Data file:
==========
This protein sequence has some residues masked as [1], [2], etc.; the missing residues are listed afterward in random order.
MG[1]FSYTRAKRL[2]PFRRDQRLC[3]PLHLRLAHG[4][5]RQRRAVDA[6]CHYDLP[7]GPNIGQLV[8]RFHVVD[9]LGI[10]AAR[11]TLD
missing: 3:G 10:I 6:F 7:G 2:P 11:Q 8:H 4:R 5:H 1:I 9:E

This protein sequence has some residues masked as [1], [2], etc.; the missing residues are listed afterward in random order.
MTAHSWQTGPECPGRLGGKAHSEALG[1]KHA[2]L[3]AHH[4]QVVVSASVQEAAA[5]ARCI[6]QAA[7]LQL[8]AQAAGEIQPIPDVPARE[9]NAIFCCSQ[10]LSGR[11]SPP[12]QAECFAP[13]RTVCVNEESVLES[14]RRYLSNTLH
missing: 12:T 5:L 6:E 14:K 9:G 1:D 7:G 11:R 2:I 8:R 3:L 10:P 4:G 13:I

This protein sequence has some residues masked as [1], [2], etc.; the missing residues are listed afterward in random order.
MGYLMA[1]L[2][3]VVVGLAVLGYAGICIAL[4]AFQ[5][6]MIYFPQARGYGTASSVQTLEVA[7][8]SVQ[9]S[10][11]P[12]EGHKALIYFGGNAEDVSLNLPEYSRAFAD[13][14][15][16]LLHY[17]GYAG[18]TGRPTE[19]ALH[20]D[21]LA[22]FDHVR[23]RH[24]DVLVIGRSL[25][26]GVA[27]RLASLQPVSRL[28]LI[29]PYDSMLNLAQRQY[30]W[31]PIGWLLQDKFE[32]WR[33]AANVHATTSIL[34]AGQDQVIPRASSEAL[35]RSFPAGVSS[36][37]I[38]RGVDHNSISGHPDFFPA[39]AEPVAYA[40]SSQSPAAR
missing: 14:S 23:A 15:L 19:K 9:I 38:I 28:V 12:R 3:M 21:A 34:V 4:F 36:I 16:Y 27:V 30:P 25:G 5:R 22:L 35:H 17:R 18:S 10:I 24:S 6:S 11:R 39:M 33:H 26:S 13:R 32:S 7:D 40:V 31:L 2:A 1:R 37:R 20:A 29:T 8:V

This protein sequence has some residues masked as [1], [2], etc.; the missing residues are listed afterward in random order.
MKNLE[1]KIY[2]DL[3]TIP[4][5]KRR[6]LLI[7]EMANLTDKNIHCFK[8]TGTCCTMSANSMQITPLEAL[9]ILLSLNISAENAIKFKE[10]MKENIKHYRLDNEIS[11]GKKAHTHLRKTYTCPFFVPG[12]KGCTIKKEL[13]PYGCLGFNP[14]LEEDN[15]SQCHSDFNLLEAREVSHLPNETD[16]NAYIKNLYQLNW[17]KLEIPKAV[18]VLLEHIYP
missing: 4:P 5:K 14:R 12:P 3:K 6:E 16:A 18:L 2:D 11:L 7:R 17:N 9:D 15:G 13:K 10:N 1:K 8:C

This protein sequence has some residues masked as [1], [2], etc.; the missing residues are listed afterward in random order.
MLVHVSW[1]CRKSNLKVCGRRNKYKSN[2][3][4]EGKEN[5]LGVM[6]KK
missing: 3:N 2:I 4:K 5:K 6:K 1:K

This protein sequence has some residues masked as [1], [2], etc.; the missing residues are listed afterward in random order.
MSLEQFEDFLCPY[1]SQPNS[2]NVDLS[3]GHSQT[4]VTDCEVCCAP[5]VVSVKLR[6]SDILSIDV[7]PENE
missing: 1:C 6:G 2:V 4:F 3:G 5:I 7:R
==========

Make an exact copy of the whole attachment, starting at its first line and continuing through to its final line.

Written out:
This protein sequence has some residues masked as [1], [2], etc.; the missing residues are listed afterward in random order.
MG[1]FSYTRAKRL[2]PFRRDQRLC[3]PLHLRLAHG[4][5]RQRRAVDA[6]CHYDLP[7]GPNIGQLV[8]RFHVVD[9]LGI[10]AAR[11]TLD
missing: 3:G 10:I 6:F 7:G 2:P 11:Q 8:H 4:R 5:H 1:I 9:E

This protein sequence has some residues masked as [1], [2], etc.; the missing residues are listed afterward in random order.
MTAHSWQTGPECPGRLGGKAHSEALG[1]KHA[2]L[3]AHH[4]QVVVSASVQEAAA[5]ARCI[6]QAA[7]LQL[8]AQAAGEIQPIPDVPARE[9]NAIFCCSQ[10]LSGR[11]SPP[12]QAECFAP[13]RTVCVNEESVLES[14]RRYLSNTLH
missing: 12:T 5:L 6:E 14:K 9:G 1:D 7:G 11:R 2:I 8:R 3:L 10:P 4:G 13:I

This protein sequence has some residues masked as [1], [2], etc.; the missing residues are listed afterward in random order.
MGYLMA[1]L[2][3]VVVGLAVLGYAGICIAL[4]AFQ[5][6]MIYFPQARGYGTASSVQTLEVA[7][8]SVQ[9]S[10][11]P[12]EGHKALIYFGGNAEDVSLNLPEYSRAFAD[13][14][15][16]LLHY[17]GYAG[18]TGRPTE[19]ALH[20]D[21]LA[22]FDHVR[23]RH[24]DVLVIGRSL[25][26]GVA[27]RLASLQPVSRL[28]LI[29]PYDSMLNLAQRQY[30]W[31]PIGWLLQDKFE[32]WR[33]AANVHATTSIL[34]AGQDQVIPRASSEAL[35]RSFPAGVSS[36][37]I[38]RGVDHNSISGHPDFFPA[39]AEPVAYA[40]SSQSPAAR
missing: 14:S 23:A 15:L 19:K 9:I 38:I 28:V 12:R 3:M 21:A 34:V 4:F 36:I 16:Y 27:V 30:P 25:G 5:R 22:L 35:H 17:R 18:S 10:I 24:S 6:S 11:R 39:M 33:H 26:S 13:R 32:S 7:D 40:V 31:L 2:A 1:R 37:R 20:A 29:T 8:V

This protein sequence has some residues masked as [1], [2], etc.; the missing residues are listed afterward in random order.
MKNLE[1]KIY[2]DL[3]TIP[4][5]KRR[6]LLI[7]EMANLTDKNIHCFK[8]TGTCCTMSANSMQITPLEAL[9]ILLSLNISAENAIKFKE[10]MKENIKHYRLDNEIS[11]GKKAHTHLRKTYTCPFFVPG[12]KGCTIKKEL[13]PYGCLGFNP[14]LEEDN[15]SQCHSDFNLLEAREVSHLPNETD[16]NAYIKNLYQLNW[17]KLEIPKAV[18]VLLEHIYP
missing: 4:P 5:K 14:R 12:P 3:K 6:E 16:A 18:L 2:D 11:L 7:R 17:N 9:D 15:G 13:K 10:N 1:K 8:C

This protein sequence has some residues masked as [1], [2], etc.; the missing residues are listed afterward in random order.
MLVHVSW[1]CRKSNLKVCGRRNKYKSN[2][3][4]EGKEN[5]LGVM[6]KK
missing: 3:N 2:I 4:K 5:K 6:K 1:K

This protein sequence has some residues masked as [1], [2], etc.; the missing residues are listed afterward in random order.
MSLEQFEDFLCPY[1]SQPNS[2]NVDLS[3]GHSQT[4]VTDCEVCCAP[5]VVSVKLR[6]SDILSIDV[7]PENE
missing: 1:C 6:G 2:V 4:F 3:G 5:I 7:R